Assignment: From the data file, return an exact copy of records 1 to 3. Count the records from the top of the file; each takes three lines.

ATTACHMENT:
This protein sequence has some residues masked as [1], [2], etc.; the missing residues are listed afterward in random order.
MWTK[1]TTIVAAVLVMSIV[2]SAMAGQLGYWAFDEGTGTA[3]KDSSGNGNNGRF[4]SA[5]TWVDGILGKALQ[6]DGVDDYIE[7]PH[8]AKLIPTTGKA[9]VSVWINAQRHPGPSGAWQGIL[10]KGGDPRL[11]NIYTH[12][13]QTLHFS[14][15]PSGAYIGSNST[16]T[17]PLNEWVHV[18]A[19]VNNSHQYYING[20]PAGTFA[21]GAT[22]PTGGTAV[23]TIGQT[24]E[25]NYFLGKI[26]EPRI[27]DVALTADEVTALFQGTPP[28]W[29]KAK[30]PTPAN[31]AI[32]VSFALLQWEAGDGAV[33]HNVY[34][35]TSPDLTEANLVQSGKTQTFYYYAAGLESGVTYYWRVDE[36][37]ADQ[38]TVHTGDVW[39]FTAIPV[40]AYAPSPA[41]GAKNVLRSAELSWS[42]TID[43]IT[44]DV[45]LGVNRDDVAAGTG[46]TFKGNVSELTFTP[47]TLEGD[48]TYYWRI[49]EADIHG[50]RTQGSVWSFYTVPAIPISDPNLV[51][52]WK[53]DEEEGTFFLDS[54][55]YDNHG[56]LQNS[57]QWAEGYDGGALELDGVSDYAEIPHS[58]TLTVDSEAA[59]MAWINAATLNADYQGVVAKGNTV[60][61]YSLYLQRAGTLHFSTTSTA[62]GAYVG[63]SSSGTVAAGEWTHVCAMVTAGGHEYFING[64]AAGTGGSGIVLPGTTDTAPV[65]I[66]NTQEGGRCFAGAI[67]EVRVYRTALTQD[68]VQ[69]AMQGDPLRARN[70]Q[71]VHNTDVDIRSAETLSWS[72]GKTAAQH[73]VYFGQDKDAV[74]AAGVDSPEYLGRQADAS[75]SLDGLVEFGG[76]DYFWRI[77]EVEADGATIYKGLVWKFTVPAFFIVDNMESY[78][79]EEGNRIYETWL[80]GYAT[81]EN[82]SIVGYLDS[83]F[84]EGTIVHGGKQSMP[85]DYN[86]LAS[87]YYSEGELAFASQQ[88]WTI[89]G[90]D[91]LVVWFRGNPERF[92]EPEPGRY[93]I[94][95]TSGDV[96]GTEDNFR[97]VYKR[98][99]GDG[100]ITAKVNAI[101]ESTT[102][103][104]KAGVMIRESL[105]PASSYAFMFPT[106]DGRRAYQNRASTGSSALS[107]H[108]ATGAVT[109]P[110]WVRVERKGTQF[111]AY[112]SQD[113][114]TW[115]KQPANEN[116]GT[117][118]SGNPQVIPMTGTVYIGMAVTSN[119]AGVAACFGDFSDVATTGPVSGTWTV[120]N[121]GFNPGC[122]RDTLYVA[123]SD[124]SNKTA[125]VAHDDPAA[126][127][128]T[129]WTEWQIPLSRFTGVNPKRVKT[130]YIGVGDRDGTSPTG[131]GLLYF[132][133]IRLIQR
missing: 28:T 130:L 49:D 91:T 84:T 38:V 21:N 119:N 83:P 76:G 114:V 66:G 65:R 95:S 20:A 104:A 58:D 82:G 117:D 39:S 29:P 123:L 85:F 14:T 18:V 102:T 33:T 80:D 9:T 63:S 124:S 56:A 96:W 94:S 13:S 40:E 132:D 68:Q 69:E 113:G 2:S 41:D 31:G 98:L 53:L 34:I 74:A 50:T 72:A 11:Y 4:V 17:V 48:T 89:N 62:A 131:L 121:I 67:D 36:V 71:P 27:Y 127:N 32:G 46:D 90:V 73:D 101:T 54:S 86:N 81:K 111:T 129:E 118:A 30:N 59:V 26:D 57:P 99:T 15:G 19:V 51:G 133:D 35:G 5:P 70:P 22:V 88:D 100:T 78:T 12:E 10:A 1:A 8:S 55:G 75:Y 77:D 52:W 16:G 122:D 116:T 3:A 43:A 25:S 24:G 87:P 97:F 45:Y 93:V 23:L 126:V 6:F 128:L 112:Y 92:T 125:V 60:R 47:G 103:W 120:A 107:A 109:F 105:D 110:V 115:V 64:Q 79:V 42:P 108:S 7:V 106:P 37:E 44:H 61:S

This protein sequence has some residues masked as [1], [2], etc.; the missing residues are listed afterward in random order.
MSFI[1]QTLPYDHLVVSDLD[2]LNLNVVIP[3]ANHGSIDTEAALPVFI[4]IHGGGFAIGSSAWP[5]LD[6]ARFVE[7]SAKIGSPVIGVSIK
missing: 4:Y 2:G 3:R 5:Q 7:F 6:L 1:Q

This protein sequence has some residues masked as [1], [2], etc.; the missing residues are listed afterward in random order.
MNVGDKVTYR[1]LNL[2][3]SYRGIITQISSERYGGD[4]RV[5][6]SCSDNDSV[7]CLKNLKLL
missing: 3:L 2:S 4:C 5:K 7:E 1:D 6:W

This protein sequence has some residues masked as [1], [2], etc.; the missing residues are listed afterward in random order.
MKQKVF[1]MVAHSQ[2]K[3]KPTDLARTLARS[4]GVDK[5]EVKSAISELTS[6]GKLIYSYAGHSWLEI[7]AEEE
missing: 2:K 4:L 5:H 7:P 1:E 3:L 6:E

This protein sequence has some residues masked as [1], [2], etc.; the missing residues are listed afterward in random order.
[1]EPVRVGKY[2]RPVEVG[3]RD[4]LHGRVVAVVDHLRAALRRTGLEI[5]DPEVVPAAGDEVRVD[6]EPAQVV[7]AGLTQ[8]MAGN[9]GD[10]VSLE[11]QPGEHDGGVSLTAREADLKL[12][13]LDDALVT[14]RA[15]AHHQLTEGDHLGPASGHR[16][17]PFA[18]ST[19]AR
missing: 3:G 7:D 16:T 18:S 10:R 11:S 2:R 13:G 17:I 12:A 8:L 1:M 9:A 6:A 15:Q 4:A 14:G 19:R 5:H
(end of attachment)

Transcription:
This protein sequence has some residues masked as [1], [2], etc.; the missing residues are listed afterward in random order.
MWTK[1]TTIVAAVLVMSIV[2]SAMAGQLGYWAFDEGTGTA[3]KDSSGNGNNGRF[4]SA[5]TWVDGILGKALQ[6]DGVDDYIE[7]PH[8]AKLIPTTGKA[9]VSVWINAQRHPGPSGAWQGIL[10]KGGDPRL[11]NIYTH[12][13]QTLHFS[14][15]PSGAYIGSNST[16]T[17]PLNEWVHV[18]A[19]VNNSHQYYING[20]PAGTFA[21]GAT[22]PTGGTAV[23]TIGQT[24]E[25]NYFLGKI[26]EPRI[27]DVALTADEVTALFQGTPP[28]W[29]KAK[30]PTPAN[31]AI[32]VSFALLQWEAGDGAV[33]HNVY[34][35]TSPDLTEANLVQSGKTQTFYYYAAGLESGVTYYWRVDE[36][37]ADQ[38]TVHTGDVW[39]FTAIPV[40]AYAPSPA[41]GAKNVLRSAELSWS[42]TID[43]IT[44]DV[45]LGVNRDDVAAGTG[46]TFKGNVSELTFTP[47]TLEGD[48]TYYWRI[49]EADIHG[50]RTQGSVWSFYTVPAIPISDPNLV[51][52]WK[53]DEEEGTFFLDS[54][55]YDNHG[56]LQNS[57]QWAEGYDGGALELDGVSDYAEIPHS[58]TLTVDSEAA[59]MAWINAATLNADYQGVVAKGNTV[60][61]YSLYLQRAGTLHFSTTSTA[62]GAYVG[63]SSSGTVAAGEWTHVCAMVTAGGHEYFING[64]AAGTGGSGIVLPGTTDTAPV[65]I[66]NTQEGGRCFAGAI[67]EVRVYRTALTQD[68]VQ[69]AMQGDPLRARN[70]Q[71]VHNTDVDIRSAETLSWS[72]GKTAAQH[73]VYFGQDKDAV[74]AAGVDSPEYLGRQADAS[75]SLDGLVEFGG[76]DYFWRI[77]EVEADGATIYKGLVWKFTVPAFFIVDNMESY[78][79]EEGNRIYETWL[80]GYAT[81]EN[82]SIVGYLDS[83]F[84]EGTIVHGGKQSMP[85]DYN[86]LAS[87]YYSEGELAFASQQ[88]WTI[89]G[90]D[91]LVVWFRGNPERF[92]EPEPGRY[93]I[94][95]TSGDV[96]GTEDNFR[97]VYKR[98][99]GDG[100]ITAKVNAI[101]ESTT[102][103][104]KAGVMIRESL[105]PASSYAFMFPT[106]DGRRAYQNRASTGSSALS[107]H[108]ATGAVT[109]P[110]WVRVERKGTQF[111]AY[112]SQD[113][114]TW[115]KQPANEN[116]GT[117][118]SGNPQVIPMTGTVYIGMAVTSN[119]AGVAACFGDFSDVATTGPVSGTWTV[120]N[121]GFNPGC[122]RDTLYVA[123]SD[124]SNKTA[125]VAHDDPAA[126][127][128]T[129]WTEWQIPLSRFTGVNPKRVKT[130]YIGVGDRDGTSPTG[131]GLLYF[132][133]IRLIQR
missing: 28:T 130:L 49:D 91:T 84:T 38:V 21:N 119:N 83:P 76:G 114:V 66:G 65:R 95:S 20:A 104:A 58:D 82:G 117:D 39:S 29:P 123:L 85:F 14:T 18:V 102:T 33:T 80:D 9:T 63:S 124:S 56:A 96:W 94:S 13:S 40:E 132:D 68:Q 69:E 113:G 2:S 41:D 31:G 98:L 53:L 34:I 74:A 50:T 72:A 11:Y 4:V 17:V 48:T 89:N 62:A 131:L 121:I 67:D 36:V 71:P 27:Y 127:N 32:G 46:D 90:V 73:D 101:T 54:S 86:N 81:K 111:T 129:E 118:A 30:N 59:V 26:D 57:P 99:T 15:G 19:V 51:G 133:D 35:G 5:P 70:P 22:V 88:D 100:T 78:T 12:E 10:A 1:A 8:S 55:G 75:Y 77:D 52:W 16:G 122:D 116:T 3:A 43:A 25:S 24:G 87:P 97:F 45:Y 93:V 23:L 126:V 6:F 128:L 112:Y 92:T 125:V 60:R 47:G 103:W 120:A 107:A 109:F 105:D 110:V 115:V 64:Q 79:V 42:P 108:S 7:V 106:P 37:E 44:H 61:S

This protein sequence has some residues masked as [1], [2], etc.; the missing residues are listed afterward in random order.
MSFI[1]QTLPYDHLVVSDLD[2]LNLNVVIP[3]ANHGSIDTEAALPVFI[4]IHGGGFAIGSSAWP[5]LD[6]ARFVE[7]SAKIGSPVIGVSIK
missing: 4:Y 2:G 3:R 5:Q 7:F 6:L 1:Q

This protein sequence has some residues masked as [1], [2], etc.; the missing residues are listed afterward in random order.
MNVGDKVTYR[1]LNL[2][3]SYRGIITQISSERYGGD[4]RV[5][6]SCSDNDSV[7]CLKNLKLL
missing: 3:L 2:S 4:C 5:K 7:E 1:D 6:W